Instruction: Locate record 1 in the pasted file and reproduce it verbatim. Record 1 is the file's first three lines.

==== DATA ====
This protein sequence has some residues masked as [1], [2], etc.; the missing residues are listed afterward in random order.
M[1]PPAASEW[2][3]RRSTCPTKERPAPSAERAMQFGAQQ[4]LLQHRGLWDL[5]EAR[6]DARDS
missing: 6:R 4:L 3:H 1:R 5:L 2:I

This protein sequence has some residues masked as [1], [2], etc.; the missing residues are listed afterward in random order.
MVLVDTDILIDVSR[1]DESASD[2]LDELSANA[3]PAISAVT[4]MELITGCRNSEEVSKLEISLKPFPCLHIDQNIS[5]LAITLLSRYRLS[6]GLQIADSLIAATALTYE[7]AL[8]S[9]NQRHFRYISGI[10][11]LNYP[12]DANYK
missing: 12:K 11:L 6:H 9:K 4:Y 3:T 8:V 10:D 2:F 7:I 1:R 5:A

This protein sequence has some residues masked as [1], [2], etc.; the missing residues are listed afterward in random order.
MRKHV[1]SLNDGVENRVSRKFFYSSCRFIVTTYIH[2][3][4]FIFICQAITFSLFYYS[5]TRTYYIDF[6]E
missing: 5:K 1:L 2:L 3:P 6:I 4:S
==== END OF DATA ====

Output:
This protein sequence has some residues masked as [1], [2], etc.; the missing residues are listed afterward in random order.
M[1]PPAASEW[2][3]RRSTCPTKERPAPSAERAMQFGAQQ[4]LLQHRGLWDL[5]EAR[6]DARDS
missing: 6:R 4:L 3:H 1:R 5:L 2:I